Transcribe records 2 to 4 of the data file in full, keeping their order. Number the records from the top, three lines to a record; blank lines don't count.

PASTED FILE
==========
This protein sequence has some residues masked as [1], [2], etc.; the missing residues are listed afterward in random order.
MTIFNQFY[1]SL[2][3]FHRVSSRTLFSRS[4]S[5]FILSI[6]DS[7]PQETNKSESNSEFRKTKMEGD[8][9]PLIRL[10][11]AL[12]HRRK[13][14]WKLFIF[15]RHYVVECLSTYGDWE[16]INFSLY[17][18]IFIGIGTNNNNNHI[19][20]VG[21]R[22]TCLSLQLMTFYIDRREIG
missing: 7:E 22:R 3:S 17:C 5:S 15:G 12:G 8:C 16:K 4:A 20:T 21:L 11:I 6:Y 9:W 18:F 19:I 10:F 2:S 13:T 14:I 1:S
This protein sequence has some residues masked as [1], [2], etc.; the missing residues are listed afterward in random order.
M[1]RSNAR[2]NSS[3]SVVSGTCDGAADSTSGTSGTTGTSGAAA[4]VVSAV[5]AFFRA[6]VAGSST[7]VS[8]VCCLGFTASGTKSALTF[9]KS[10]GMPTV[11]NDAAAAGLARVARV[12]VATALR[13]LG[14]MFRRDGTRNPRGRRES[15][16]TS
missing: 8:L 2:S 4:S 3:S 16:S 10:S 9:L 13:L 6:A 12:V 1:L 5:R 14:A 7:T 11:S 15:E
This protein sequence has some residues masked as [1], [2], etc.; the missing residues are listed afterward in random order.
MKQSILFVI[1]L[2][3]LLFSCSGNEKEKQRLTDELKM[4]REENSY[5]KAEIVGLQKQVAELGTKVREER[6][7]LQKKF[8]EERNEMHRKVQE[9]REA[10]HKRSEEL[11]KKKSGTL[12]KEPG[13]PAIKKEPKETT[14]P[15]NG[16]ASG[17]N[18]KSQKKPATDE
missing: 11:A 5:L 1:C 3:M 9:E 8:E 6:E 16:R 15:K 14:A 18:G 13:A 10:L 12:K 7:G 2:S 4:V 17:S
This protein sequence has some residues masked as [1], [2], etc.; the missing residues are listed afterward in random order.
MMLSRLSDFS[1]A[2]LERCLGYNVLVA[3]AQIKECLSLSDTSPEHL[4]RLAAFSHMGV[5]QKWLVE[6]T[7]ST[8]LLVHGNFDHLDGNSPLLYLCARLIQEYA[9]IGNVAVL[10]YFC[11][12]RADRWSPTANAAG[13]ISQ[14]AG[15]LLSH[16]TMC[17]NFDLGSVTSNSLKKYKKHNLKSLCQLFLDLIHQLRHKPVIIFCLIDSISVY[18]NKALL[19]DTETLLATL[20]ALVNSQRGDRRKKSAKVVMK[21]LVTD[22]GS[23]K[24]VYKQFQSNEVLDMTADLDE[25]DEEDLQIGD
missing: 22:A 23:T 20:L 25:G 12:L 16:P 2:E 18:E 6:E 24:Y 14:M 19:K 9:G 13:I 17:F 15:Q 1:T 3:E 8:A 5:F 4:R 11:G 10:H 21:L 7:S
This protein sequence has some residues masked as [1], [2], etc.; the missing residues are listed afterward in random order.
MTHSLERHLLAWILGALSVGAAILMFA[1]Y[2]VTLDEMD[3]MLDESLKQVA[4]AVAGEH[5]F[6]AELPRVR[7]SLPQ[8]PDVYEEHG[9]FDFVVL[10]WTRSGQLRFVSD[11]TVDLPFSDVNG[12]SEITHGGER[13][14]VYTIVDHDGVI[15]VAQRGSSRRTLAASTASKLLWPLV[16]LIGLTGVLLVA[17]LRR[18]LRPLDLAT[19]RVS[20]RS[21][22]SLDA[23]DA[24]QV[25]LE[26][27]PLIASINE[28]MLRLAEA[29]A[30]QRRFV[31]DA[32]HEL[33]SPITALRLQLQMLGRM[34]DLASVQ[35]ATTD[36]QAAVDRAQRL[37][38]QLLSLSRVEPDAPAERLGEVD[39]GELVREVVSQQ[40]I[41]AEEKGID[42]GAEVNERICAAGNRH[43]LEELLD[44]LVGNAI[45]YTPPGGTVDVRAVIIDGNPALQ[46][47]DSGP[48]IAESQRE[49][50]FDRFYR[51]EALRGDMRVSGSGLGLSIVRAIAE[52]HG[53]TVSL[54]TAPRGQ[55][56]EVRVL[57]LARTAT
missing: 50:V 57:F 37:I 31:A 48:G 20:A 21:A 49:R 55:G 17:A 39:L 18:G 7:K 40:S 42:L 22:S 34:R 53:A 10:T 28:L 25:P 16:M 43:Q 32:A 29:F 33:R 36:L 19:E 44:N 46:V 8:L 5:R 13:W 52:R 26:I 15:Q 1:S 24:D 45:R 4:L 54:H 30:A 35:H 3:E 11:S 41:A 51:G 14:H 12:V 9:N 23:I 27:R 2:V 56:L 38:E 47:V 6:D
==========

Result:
This protein sequence has some residues masked as [1], [2], etc.; the missing residues are listed afterward in random order.
M[1]RSNAR[2]NSS[3]SVVSGTCDGAADSTSGTSGTTGTSGAAA[4]VVSAV[5]AFFRA[6]VAGSST[7]VS[8]VCCLGFTASGTKSALTF[9]KS[10]GMPTV[11]NDAAAAGLARVARV[12]VATALR[13]LG[14]MFRRDGTRNPRGRRES[15][16]TS
missing: 8:L 2:S 4:S 3:S 16:S 10:S 9:L 13:L 6:A 12:V 1:L 5:R 14:A 7:T 11:S 15:E
This protein sequence has some residues masked as [1], [2], etc.; the missing residues are listed afterward in random order.
MKQSILFVI[1]L[2][3]LLFSCSGNEKEKQRLTDELKM[4]REENSY[5]KAEIVGLQKQVAELGTKVREER[6][7]LQKKF[8]EERNEMHRKVQE[9]REA[10]HKRSEEL[11]KKKSGTL[12]KEPG[13]PAIKKEPKETT[14]P[15]NG[16]ASG[17]N[18]KSQKKPATDE
missing: 11:A 5:L 1:C 3:M 9:E 8:E 6:E 16:R 15:K 14:A 18:G 13:A 10:L 12:K 7:G 2:S 4:V 17:S
This protein sequence has some residues masked as [1], [2], etc.; the missing residues are listed afterward in random order.
MMLSRLSDFS[1]A[2]LERCLGYNVLVA[3]AQIKECLSLSDTSPEHL[4]RLAAFSHMGV[5]QKWLVE[6]T[7]ST[8]LLVHGNFDHLDGNSPLLYLCARLIQEYA[9]IGNVAVL[10]YFC[11][12]RADRWSPTANAAG[13]ISQ[14]AG[15]LLSH[16]TMC[17]NFDLGSVTSNSLKKYKKHNLKSLCQLFLDLIHQLRHKPVIIFCLIDSISVY[18]NKALL[19]DTETLLATL[20]ALVNSQRGDRRKKSAKVVMK[21]LVTD[22]GS[23]K[24]VYKQFQSNEVLDMTADLDE[25]DEEDLQIGD
missing: 22:A 23:T 20:L 25:G 12:L 16:P 2:E 18:E 6:E 24:Y 14:M 19:K 9:G 13:I 17:F 15:Q 1:T 3:E 8:A 5:F 4:R 11:G 10:H 21:L 7:S